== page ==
Yeah it must've been scary being an adult at the time when it happened. I've always wondered how different geopolitically the world would be like if 9/11 never occurred.
It is hard to imagine. When traveling around the US you cannot be helped to notice the increased security at the airports, with shoes/boots/belts to be taken off and no small sharp implements.

Subject: Re: 9/11 Memories

Written By: ocarinafan96 on 09/11/15 at 1:27 pm

One thing I just noticed is that the Challenger Explosion took place in January of 1986, on 9/11 that was 15 years before the attacks. This same time next year we will be about the same distance time wise from the 9/11 attacks as 9/11 was to the Challenger Explosion...

Subject: Re: 9/11 Memories

Written By: ocarinafan96 on 09/11/15 at 1:29 pm


It is hard to imagine. When traveling around the US you cannot be helped to notice the increased security at the airports, with shoes/boots/belts to be taken off and no small sharp implements.


That is true! I do vaguely remember going on a plane once in 1999 and the airport not being as amped up in security. Sometimes I wish I grew up more in the pre 9/11 world before this terrorism bull crap

Subject: Re: 9/11 Memories

Written By: Arrowstone on 09/11/15 at 1:31 pm


What state did you live in when you had to go to sports practice?


Ah I live in Europe, so it was further away (still close enough though,  since I was fully aware that the West had been attacked). Did you all have special cancellings going on?

Subject: Re: 9/11 Memories

Written By: ocarinafan96 on 09/11/15 at 1:33 pm


Ah I live in Europe, so it was further away (still close enough though,  since I was fully aware that the West had been attacked). Did you all have special cancellings going on?


Well from what I remember living in NY at the time, the school ended earlier that day and went on lockdown until our parents came to pick us up

Subject: Re: 9/11 Memories

Written By: Philip Eno on 09/11/15 at 1:35 pm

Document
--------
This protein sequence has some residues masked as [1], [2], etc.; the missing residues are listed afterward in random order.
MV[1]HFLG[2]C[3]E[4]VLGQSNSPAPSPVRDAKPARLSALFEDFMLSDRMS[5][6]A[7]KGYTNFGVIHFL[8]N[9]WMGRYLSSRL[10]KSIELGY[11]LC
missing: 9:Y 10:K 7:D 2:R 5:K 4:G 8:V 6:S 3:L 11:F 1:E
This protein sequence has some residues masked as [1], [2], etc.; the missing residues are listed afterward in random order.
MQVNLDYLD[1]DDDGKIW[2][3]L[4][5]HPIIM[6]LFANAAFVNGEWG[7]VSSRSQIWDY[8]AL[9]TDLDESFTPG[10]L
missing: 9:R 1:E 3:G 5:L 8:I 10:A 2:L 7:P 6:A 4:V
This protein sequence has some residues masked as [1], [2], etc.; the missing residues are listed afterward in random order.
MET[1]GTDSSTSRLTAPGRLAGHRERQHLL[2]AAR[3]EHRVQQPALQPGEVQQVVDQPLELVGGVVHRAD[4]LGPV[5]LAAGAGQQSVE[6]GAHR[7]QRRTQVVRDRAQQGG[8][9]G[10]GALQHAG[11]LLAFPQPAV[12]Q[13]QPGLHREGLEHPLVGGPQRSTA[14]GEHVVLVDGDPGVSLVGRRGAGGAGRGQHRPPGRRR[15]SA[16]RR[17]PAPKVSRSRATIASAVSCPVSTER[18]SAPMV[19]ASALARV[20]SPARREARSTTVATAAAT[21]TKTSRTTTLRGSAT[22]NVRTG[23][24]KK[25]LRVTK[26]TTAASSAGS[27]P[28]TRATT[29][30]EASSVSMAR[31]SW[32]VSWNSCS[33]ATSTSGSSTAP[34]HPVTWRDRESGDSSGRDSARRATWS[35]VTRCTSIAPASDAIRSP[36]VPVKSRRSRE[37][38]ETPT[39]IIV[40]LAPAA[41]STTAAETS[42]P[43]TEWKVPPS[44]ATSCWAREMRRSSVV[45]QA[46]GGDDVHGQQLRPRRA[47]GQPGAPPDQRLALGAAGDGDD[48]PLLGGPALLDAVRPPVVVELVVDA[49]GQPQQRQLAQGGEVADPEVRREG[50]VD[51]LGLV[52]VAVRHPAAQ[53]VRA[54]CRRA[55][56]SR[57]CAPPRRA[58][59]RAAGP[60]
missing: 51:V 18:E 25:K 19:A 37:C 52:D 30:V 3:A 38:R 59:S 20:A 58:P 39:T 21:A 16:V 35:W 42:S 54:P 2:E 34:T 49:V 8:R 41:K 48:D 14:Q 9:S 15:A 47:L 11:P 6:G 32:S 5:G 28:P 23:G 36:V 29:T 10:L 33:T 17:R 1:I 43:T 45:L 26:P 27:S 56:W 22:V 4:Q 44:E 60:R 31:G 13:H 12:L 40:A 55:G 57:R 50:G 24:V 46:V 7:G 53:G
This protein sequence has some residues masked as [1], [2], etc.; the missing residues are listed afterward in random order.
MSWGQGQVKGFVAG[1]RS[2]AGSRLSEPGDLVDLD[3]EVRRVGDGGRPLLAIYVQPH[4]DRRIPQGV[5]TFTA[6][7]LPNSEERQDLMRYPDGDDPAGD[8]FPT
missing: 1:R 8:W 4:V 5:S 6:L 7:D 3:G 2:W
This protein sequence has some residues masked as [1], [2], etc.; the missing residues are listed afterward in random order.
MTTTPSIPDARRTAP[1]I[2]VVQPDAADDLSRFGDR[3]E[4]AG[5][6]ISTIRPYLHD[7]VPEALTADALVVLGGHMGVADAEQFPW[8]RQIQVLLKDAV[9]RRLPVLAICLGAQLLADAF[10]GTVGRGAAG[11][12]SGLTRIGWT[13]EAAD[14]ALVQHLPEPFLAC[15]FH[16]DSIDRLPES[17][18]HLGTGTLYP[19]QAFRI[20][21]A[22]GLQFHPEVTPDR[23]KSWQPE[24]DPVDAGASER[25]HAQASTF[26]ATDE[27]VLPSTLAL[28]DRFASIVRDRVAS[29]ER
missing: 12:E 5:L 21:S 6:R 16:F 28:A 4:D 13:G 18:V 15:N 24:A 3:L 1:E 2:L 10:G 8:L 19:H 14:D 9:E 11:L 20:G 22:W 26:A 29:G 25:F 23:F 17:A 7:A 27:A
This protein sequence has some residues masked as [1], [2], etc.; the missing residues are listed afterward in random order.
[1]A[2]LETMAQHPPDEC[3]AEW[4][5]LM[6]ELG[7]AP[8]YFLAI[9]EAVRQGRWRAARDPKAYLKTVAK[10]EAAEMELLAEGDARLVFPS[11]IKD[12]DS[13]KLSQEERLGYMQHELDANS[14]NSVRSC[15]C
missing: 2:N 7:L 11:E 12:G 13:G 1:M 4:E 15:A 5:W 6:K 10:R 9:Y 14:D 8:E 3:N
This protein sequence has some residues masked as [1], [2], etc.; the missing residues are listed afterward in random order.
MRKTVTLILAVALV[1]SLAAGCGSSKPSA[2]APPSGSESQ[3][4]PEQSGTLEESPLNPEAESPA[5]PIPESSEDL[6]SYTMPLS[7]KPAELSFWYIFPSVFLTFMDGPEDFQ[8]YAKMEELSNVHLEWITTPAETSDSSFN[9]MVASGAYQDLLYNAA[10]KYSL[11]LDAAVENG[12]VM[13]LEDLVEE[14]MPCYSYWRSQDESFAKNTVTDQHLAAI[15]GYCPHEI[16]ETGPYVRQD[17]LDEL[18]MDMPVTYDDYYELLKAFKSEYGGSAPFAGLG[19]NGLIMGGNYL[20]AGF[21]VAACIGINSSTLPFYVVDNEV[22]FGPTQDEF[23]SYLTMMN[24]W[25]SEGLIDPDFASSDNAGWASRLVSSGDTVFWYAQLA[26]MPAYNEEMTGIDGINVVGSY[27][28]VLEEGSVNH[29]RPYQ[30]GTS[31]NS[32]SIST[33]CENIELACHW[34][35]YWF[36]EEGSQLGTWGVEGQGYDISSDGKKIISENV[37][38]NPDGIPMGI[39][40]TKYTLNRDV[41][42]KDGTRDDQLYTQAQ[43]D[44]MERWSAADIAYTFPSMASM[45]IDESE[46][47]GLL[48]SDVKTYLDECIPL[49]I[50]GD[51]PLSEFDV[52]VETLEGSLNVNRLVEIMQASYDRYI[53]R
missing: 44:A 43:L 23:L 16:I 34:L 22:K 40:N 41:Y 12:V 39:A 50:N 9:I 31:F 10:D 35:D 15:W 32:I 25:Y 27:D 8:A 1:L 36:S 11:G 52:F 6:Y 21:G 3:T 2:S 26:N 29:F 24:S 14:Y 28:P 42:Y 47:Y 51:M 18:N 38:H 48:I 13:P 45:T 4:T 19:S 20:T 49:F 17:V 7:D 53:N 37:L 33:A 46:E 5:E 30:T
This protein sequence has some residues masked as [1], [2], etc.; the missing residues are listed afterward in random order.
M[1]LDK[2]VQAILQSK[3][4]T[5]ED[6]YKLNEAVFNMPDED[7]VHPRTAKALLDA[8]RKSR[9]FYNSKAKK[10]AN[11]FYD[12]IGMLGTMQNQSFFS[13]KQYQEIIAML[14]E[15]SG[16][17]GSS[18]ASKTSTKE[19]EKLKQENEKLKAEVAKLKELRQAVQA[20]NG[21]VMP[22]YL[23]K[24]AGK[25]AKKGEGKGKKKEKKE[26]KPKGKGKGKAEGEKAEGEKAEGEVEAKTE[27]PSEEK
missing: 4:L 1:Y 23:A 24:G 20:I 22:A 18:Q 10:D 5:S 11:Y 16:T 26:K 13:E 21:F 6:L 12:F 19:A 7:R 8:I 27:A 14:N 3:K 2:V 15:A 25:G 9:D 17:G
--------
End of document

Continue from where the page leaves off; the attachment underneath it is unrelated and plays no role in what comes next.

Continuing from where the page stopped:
I went to a sporting event the following day and there was an one minute silence held before the match started, after traveling 100+ miles to reach there and talking about in the car, we were still in shock.

Subject: Re: 9/11 Memories

Written By: Philip Eno on 09/11/15 at 1:40 pm

A news report of "Paul McCartney Recalls 9/11 On Tarmac at New York's JFK Airport" of one story I recall back then

"Paul McCartney was on the tarmac at New York's JFK airport on the morning of Sept. 11, 2001. He was waiting to take off after a visit to the city.

“Out of the window on the right hand side of the airplane, you could see the Twin Towers. First there was a plume of smoke and then there was a second,” recalled McCartney. “I said that’s an optical illusion. It’s probably just some sort of little fire. Finally the steward came over to me and said, ‘Look, something serious has happened in New York and we’ve got to get you out of here.'”

They took McCartney off the plane first. “I don’t know why,” he said.

Unable to get back into Manhattan, he ended up on Long Island, in a hotel near the airport watching news footage of the terrorist attacks."

Subject: Re: 9/11 Memories

Written By: Philip Eno on 09/11/15 at 1:42 pm

Another news report of an event I recall http://abcnews.go.com/Entertainment/story?id=102496

"Sarah, Duchess of York, is among those thanking their lucky stars they weren't in the World Trade Center as planned on Tuesday.

The former Sarah Ferguson, ex-wife of Britain's Prince Andrew, had an 8:45 a.m. meeting scheduled that day for her Chances for Children charity, which was based at the World Trade Center, but was running late, reports columnist Cindy Adams.

Her staffers were gathered downstairs in the lobby to greet the duchess and escort her upstairs. Just seconds after the first plane hit, Sarah's car arrived at the door. After whisking her employees into her limo, she sped off to safety, Adams reports.

The charity's offices were on the 101st floor, according to wire service reports, although it's not clear which tower they were located in.

"The Duchess of York is desperately upset for everyone involved in this terrible tragedy," said her spokesman. "It is unbelievable, she was just a few minutes away when the explosion took place."